Ayurveda’s Top 7 Digestive Secrets

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7 Ayurvedic Digestive Secrets

Healthy Digestion, Rejuvenation and Elimination is the key to living life ALIVE!

Being regularly gassy and dealing with indigestion is NOT normal, it’s your body asking for your attention. In modern times there is an increasing array of digestive challenges and disorders. It seems that as a culture we have lost our inner compass and have little understanding of our internal cycles as-well as natures cycles. I notice this especially when I travel to “lesser developed” countries where the locals seem to be intimately in-touch with the land and seasons.

As Westerners we love statistics and they reveal the severity of just how prevalent digestive disorders are, in fact everyday millions suffer from heartburn, indigestion, acid reflux, constipation, diarrhea, GERD (gastro esophageal reflex disorder), IBS (irritable bowel syndrome) and more. The body is clearly speaking loudly and seeking our immediate attention. The undeniable message is that something is wrong with our current dietary and lifestyle choices.

When we eat, how we eat, what we eat, what portions and combinations of food we eat and how we process and eliminate all have MAJOR influences on the overall digestive, absorption, assimilation, and elimination process. The simple act of chewing your food consciously and not rushing a meal can dramatically change the post meal effects on digestion. Chewing food throughly allows for the build of proper saliva, stimulates digestive juices and awakens the digestive organs. These are all players in the collective process of digestion which includes absorption, assimilation, and evacuation.

“As above, So Below” reminds us that Natures intelligence is a universal force on a Macro and Micro level. When it comes to Nature there is no design flaw, BUT we do posses free choice and can override our inner intelligence. In Ayurveda this is considered the root of all disease, the Sanskrit word for this is Prajnaparadha, which translates to a crime against wisdom or willfully ignoring ones inner knowing.

In a world that is increasingly getting busier it’s no surprise the mind and the senses are outwardly focused. If you spend any amount of time with young children you can notice this dramatically different orientation toward outward things such as phones, iPads and TV etc.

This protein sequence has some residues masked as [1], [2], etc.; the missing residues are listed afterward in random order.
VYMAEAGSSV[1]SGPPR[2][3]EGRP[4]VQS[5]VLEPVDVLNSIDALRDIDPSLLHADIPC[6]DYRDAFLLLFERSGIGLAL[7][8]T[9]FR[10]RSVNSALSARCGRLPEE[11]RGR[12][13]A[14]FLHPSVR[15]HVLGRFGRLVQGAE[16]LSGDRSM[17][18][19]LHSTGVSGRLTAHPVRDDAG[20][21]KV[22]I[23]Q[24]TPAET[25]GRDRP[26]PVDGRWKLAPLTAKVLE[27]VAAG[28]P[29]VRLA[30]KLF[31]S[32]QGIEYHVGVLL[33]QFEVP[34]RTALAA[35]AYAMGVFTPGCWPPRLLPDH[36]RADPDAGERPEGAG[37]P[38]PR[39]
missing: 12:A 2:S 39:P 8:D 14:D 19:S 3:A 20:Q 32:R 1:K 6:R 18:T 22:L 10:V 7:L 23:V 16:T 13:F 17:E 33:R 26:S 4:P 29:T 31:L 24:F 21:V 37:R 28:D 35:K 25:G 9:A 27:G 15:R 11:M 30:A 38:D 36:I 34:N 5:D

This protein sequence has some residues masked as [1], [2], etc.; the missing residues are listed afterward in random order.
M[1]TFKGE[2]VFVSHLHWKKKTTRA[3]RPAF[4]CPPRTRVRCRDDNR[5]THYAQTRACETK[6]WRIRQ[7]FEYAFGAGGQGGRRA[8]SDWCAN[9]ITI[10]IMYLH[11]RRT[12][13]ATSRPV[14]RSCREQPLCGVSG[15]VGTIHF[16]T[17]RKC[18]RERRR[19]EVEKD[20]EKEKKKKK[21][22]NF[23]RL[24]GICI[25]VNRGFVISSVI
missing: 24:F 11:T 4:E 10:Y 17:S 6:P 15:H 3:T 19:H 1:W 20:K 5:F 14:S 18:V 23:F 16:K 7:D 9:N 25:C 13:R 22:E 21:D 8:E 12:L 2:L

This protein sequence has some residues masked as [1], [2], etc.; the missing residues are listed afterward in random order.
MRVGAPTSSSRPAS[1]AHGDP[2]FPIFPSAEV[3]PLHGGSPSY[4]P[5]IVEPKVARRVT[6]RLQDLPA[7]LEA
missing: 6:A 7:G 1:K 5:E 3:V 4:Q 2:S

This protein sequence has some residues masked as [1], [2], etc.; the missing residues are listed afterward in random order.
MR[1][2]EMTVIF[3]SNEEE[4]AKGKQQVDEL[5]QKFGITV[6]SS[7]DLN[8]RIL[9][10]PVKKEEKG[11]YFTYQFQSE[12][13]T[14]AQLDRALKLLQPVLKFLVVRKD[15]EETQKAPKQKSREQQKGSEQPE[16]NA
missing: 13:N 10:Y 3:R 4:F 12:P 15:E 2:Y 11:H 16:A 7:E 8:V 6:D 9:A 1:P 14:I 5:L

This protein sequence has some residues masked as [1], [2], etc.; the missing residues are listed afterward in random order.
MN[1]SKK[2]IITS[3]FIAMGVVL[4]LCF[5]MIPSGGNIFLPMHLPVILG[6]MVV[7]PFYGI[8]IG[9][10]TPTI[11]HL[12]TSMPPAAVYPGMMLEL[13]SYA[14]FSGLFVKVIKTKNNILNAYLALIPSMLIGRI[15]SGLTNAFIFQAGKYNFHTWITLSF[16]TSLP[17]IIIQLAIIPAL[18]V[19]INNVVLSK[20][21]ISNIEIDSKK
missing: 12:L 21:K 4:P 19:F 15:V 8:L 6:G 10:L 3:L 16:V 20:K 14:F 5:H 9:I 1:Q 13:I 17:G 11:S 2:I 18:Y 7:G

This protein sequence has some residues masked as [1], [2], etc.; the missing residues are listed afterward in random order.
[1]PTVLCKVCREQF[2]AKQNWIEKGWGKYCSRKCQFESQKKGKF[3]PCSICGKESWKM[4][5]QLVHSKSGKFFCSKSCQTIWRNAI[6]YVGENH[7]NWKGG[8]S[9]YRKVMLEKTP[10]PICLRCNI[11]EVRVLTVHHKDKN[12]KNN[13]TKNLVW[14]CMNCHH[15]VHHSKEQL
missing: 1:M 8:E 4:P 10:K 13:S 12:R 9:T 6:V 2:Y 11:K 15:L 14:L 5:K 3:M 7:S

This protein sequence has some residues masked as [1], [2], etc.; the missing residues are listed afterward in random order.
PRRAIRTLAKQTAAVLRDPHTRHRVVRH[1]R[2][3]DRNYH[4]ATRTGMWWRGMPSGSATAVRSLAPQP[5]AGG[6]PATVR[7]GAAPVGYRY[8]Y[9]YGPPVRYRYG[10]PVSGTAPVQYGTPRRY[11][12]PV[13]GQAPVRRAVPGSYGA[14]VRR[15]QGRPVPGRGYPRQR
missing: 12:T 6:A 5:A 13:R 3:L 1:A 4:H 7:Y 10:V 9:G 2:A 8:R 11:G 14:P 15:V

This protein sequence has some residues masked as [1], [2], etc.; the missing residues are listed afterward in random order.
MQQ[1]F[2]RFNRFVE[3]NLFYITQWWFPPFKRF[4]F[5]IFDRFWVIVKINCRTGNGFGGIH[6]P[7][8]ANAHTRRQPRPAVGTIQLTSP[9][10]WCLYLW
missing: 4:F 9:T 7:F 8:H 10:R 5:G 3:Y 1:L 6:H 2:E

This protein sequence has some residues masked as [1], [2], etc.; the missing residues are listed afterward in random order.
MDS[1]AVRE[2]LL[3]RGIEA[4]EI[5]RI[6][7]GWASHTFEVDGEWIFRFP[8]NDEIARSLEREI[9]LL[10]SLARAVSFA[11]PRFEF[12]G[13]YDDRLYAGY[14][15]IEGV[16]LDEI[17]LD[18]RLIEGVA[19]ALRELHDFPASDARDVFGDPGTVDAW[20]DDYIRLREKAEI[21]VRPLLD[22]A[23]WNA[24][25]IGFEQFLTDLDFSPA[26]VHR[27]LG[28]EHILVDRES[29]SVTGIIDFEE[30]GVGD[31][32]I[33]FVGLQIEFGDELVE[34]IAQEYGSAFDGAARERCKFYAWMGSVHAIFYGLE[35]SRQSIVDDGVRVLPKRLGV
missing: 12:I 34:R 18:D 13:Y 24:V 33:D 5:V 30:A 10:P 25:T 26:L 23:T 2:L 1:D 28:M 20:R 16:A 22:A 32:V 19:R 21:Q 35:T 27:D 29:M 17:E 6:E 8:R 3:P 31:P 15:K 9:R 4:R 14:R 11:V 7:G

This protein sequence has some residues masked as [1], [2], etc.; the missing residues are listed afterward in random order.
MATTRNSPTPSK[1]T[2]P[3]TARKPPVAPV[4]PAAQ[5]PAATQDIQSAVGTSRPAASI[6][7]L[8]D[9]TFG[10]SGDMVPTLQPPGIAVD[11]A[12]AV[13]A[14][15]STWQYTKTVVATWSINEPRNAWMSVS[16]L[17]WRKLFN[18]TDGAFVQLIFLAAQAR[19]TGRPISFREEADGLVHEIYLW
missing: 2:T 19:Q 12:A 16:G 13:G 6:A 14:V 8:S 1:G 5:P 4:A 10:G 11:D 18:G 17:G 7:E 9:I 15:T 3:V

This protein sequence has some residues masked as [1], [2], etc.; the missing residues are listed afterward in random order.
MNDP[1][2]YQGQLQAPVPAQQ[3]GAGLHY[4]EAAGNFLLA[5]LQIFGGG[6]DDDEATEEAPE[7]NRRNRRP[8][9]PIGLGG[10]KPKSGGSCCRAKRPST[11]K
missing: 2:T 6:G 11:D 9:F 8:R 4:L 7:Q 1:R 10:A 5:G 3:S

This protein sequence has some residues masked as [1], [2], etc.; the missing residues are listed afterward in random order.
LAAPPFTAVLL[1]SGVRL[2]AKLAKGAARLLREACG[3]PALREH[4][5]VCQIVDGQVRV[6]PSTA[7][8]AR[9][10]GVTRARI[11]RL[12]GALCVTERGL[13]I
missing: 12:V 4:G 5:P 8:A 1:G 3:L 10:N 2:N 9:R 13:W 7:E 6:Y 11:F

The practices of Yoga, Meditation and Ayurveda are our antidotal tools to counter the external pull and nurture the relationship with our inner intelligence, this is the practice of Pratyahara. The turning of the senses in fosters deep communion with the Self and it’s here we feel most at home and most alive!

To fully understand this brilliance of our bodies build and reduce, let’s take a closer look at our digestive system!

Digestion, How it Works:

Digestion begins in the nose. Imagine strolling through your local farmers market, spotting a ripe mango and taking in a big whiff! Or walking into a house where the fragrant smell of coconut curry is being prepared, it’s that initial smell that provokes a subtle desire for tasting even when we are not necessarily hungry. The reason why is the simple act of smelling releases saliva in the mouth which stimulates the digestive juices. When we partake in food we employ the teeth to chew which then furthers the process of digestion by preparing partially processed food to then be more easily swallowed by coating it with saliva.

The mouth is where the breaking down of sugars starts and if we don’t chew our food efficiently, it will enter the stomach unprepared for the next phase in process of digestion. This is unfortunately very common and essentially we giving the stomach the task of that should have happened in the mouth. At this point the natural digestion process is already a-strayed. It’s recommended that we chew our food until it turns to liquid, in my experience this takes intention and practice. You can imagine this can be more of a challenge if we are not present and distracted with conversation, TV or other activities that pull us away from one pointed focus.

Once food is properly chewed and coated with saliva, it moves to the stomach cavity where digestive enzymes then step in to help and further break down of food. The stomach is the organ responsible for “cooking” the food so the body can then transform and assimilate the nutrients into new cells, tissues, and organs. Digestions ultimate function is to provide to the cells, tissues, and organs of the body nourishment and to also be the building blocks for future growth.